Running with the Big Dogs at the Warren Adoption Event – Macomb Daily


Long-time I Heart Dogs Rescue & Animal Haven volunteer Josh Somppi had a soft heart for all dogs and cats, but especially for large breeds and especially pit bulls. Somppi died earlier this month at the age of 37 and on Saturday the no-kill shelter where he spent so much time held a special adoption event.

Instead of flowers for the funeral home, Somppi’s family asked to make a donation for I Heart Dogs on his behalf. The animal shelter, which is located on the Groesbeck Highway in Warren, decided to use this money to offset the adoption fees for larger dogs. The adoption fee was waived for the first 12 large breed dogs or dogs weighing more than 25 pounds and the first seven cats or kittens adopted during the event. Dog adoption fees range from $ 150 to $ 325; Fees for cats range from $ 75 to $ 90. Somppi owned a pit bull and four cats.

Staff and volunteers who worked on the event on Saturday were visibly emotional when they talked about their colleague who had passed away.

“Josh did it all,” said Cindy Yankly, director of I Heart Dogs Events. “He was fun, nice, and hardworking. Everything that was broken or had to be repaired, he brought his tools and took care of it. “

Somppi was also a volunteer home visitor who checked the homes of potential adoptive parents to make sure there was a secure fence and the home environment was safe for the dog or cat when they got to their new home.

Vito, a Saffordshie terrier, was very excited to meet people at the I Heart Dogs adoption event on Saturday. Photo by Susan Smiley

“If someone had to fix a fence, we wouldn’t be surprised if they buy the supplies at Home Depot at their own expense and fix the fence so the dog can get a home faster,” said Yankly. “He came out on the pack walks, he waited a lot at the shelter and he also loved the cats and kittens. He was just priceless and everyone loved him. He was a very special person. “

Yankly and volunteer Judy Hey say larger dogs tend to stay longer at the shelter than small dogs and puppies, and are generally more difficult to pass. Grooming and feeding a larger dog can be expensive, and sometimes people are scared of adopting certain breeds like pit bulls or rottweilers.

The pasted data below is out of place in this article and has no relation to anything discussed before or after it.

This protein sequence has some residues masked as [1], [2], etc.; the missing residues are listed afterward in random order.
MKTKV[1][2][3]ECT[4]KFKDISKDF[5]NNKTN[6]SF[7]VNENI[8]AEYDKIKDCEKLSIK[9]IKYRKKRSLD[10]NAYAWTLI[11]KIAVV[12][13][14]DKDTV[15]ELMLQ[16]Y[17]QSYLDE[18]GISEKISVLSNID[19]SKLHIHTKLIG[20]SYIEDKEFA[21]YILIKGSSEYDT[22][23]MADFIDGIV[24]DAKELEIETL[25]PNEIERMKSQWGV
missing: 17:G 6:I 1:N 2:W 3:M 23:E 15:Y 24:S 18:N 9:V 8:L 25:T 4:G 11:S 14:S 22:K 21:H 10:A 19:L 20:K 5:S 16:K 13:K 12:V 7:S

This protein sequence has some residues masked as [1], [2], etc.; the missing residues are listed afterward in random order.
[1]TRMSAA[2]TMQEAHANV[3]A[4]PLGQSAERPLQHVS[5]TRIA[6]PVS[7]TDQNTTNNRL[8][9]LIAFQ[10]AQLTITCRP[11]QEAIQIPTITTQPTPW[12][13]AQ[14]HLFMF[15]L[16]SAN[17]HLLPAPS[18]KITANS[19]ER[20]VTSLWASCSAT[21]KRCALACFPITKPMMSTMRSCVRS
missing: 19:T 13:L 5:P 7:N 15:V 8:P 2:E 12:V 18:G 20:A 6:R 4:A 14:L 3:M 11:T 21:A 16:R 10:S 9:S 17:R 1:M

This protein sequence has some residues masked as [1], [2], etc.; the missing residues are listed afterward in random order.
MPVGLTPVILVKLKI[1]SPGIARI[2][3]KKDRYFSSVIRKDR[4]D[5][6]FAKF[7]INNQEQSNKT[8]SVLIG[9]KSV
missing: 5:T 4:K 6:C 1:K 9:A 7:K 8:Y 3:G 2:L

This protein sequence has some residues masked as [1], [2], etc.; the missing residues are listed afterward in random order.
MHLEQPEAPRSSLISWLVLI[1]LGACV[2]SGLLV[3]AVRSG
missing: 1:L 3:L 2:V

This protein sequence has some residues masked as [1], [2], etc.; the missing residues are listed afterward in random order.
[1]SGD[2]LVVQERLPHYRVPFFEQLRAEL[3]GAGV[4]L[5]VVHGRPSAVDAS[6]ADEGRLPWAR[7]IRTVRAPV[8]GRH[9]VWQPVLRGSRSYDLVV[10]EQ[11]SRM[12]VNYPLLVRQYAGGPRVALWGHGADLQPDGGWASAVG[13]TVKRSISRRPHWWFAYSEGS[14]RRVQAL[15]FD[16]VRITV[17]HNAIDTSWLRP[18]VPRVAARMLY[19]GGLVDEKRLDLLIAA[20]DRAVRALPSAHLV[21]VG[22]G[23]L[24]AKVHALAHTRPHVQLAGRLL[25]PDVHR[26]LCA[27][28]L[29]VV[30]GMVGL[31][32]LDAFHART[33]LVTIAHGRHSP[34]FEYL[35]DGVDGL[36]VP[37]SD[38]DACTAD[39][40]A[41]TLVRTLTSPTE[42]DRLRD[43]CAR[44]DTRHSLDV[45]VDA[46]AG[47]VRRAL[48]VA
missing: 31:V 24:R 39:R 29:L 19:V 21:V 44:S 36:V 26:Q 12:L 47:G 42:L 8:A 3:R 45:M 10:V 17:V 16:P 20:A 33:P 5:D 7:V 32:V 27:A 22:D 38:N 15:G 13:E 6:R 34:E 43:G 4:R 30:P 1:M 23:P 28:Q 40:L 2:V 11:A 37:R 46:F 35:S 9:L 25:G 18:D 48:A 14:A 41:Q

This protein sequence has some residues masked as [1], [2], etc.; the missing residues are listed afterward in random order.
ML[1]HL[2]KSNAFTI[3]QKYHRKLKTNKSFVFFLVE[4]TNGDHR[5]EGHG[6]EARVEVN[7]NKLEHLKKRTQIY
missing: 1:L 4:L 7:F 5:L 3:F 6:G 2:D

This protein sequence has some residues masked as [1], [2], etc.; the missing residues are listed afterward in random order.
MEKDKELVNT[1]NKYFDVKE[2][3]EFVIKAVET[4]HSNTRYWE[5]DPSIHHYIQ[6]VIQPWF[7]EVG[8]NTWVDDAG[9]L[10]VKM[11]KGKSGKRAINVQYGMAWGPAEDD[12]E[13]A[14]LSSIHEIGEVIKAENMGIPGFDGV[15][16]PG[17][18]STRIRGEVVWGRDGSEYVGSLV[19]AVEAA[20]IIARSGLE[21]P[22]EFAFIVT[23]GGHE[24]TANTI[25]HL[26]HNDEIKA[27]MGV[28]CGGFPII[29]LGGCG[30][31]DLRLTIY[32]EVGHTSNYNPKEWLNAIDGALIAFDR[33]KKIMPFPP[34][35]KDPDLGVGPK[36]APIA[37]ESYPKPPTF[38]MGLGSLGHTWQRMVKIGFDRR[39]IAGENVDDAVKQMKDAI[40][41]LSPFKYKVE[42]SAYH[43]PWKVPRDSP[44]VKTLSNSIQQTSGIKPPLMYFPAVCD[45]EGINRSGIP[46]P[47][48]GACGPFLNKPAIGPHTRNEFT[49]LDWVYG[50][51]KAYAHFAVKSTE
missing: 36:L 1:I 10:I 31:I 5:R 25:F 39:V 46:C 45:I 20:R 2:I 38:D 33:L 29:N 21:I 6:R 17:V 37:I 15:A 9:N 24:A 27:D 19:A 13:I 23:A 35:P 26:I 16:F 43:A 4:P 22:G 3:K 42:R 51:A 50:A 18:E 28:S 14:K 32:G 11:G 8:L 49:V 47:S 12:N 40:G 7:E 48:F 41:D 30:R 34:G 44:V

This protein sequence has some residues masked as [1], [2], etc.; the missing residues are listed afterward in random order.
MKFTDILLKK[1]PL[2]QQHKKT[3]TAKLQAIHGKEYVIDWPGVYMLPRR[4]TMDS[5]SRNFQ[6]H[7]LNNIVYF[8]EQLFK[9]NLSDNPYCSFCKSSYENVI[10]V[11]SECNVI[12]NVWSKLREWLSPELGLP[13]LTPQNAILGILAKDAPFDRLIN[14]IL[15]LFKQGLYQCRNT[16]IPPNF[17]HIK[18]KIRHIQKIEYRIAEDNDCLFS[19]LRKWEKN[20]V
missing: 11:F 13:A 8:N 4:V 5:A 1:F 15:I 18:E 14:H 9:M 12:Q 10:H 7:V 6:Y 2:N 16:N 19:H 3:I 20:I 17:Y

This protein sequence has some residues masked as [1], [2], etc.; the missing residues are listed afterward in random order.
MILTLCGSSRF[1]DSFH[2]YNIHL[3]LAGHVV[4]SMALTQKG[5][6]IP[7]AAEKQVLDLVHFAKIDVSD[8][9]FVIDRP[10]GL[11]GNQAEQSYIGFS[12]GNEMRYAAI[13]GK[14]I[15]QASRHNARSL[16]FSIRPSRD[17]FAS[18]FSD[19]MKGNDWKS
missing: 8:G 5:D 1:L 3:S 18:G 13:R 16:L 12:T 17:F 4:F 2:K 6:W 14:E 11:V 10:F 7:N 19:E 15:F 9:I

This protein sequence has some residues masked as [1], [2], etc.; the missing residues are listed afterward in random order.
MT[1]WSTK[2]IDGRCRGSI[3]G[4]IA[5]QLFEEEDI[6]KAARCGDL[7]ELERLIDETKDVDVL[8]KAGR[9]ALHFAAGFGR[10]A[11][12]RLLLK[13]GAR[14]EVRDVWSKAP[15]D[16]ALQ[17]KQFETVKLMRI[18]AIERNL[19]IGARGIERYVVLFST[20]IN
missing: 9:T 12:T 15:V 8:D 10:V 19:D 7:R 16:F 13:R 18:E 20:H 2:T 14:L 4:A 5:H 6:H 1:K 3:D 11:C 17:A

Purdy, a mix of German Shepherd and Terrier, poses for the camera at the I Heart Dogs adoption event in honor of a longtime volunteer who passed away earlier this month. Photo by Susan Smiley

“We post pictures of our pups and within a few days they are all taken,” said Yankly. “It’s similar with the small dogs, but the big dogs sometimes take longer for the volunteers to get to know better. We love them all, but we can spend more time with the bigger dogs. “

A stocky mix of pit bull terrier and English bulldog named Chumley clearly wanted to get in touch with anyone approaching their kennel. Several prospective adoptive parents looked at him, and after about an hour of the one-day event, someone filled out an adoption application for him.

“You can tell he’s just a big, squishy guy,” said the prospective adopter. “I think he’ll probably make a great couch potato.”

An active border collie mix named Mogwai was run by one of the I Heart Dogs staff and enthusiastically welcomed potential adoptive parents. Vito, the Staffordshire terrier, had its tongue hanging out on one side of its mouth and seemed to be smiling at anyone who passed its kennel.

Border Collie Mix, Mogwai, was the unofficial greeter at I Heart Dogs’ major dog adoption event on Saturday. (Susan Smiley – The Macomb Daily)

“He sees all the other dogs and the people and he just wants to run around and play with everyone!” Said the I Heart Dogs volunteer trying to calm him down with some beef jerky treats.

Judy Hey says I Heart Dogs currently has around 80 dogs in the shelter and 30 are housed in foster homes. Sometimes there are “funding failures†where the person caring for the dog really bonds with it and decides to keep it. Dogs typically stay in the shelter for two weeks before being put up for adoption. This gives staff time to evaluate the dog and determine if it likes other dogs, cats, children, and the type of home it will thrive in.

“Sometimes you have a dog that is a really good dog, but he has to be the only dog ​​in the house,” said Hey, who believes Somppi would have been thrilled to see an event like this, which focuses on big dog placement concentrated.

Yankly said that while puppies are certainly adorable, there are some positives about adopting an adult dog.

“They’re generally calmer and don’t chew as much of your stuff and may potty depending on their backgrounds,” Yankley said. “They already have their personalities and you know how big they will get.”

I Heart Dogs’ adoptable dogs and cats can be viewed on Petfinder or on Contact the shelter at [email protected]


About Clayton Arredondo

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